Independent game developers (Indies) have been around for as long as game development has been around.

We hear people tossing the "indie" term around, but what does it really mean? My answer will probably surprise you, and possibly make a few people angry.

Note that the term Indie can apply to anyone, not just game developers

Indies are independent, which could mean that they don't have any big sponsors or investors.

Most game engine development licensors use the term to mean "low income" when they use the term "Indie License". "If you make less than $x amount, you qualify to use the Indie license."

A lot of people use the term "Indie" to mean bootstrap, which is another way to indicate that they don't need outside investment.

Other people use the term as a synonym for "hobbyist" and an antonym for "professional", which I have always found insulting.

Indies are generally smaller development shops. The big studios usually work on big projects that can take many months, probably even a couple of years or more, and that kind of development requires a lot of money.

But, I don't think that encompasses the whole meaning of being an Indie.

To grok "Indie", you have to have a deeper understanding of freedom and independence. For some of you, this statement is all you need:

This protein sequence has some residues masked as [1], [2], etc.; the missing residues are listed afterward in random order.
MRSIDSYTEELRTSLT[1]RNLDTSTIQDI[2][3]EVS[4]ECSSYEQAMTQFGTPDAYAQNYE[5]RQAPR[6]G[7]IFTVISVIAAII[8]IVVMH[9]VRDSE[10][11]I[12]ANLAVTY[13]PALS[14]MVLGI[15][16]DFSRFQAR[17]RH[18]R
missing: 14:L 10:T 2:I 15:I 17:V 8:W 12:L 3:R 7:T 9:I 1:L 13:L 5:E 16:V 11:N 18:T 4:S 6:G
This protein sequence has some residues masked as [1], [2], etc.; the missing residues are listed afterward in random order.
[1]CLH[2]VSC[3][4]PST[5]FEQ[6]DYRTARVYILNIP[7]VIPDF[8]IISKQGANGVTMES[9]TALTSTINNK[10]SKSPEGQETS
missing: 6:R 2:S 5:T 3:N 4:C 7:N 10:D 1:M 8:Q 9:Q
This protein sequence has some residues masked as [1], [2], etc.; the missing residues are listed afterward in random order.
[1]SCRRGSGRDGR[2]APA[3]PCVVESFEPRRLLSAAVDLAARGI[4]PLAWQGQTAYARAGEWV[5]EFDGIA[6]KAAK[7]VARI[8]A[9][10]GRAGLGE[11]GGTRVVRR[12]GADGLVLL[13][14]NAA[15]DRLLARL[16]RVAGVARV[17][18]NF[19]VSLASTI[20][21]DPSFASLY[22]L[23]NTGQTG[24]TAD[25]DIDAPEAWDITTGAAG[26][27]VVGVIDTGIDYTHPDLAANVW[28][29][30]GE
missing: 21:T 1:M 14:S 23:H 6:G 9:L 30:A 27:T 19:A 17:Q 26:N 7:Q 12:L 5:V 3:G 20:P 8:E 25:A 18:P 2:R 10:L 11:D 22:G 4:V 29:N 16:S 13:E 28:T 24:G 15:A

Indies Keep What They Create

If you can pass this litmus test, you are an Indie.


It doesn't matter how big or small your studio is, if you can walk away at any time and take everything you created with you, you are an Indie.

That doesn't mean that the others that have worked in the studio can't also keep what you created, with some sort of agreement on joint ownership.

As long as nobody can take away your rights to what you create, even if others also retain some form of co-ownership of those rights in exchange for some sort of pre-arranged payment, then you are an Indie.

Plenty of nay-sayers out there will claim "but that will never work", and give some sort of outrageous edge case to which nobody would ever agree in the first place. Ignore the nay-sayers… it's what they do.

Most people who vehemently disagree with this definition of Indie, and who disagree with this concept of keeping what you create, are either suffering from Capitalism Stockholm Syndrome, or they're interested in making money off the labor of others.

My definition of Indie is not mainstream by any means, but can you imagine living in a world where everyone has the opportunity to be an Indie?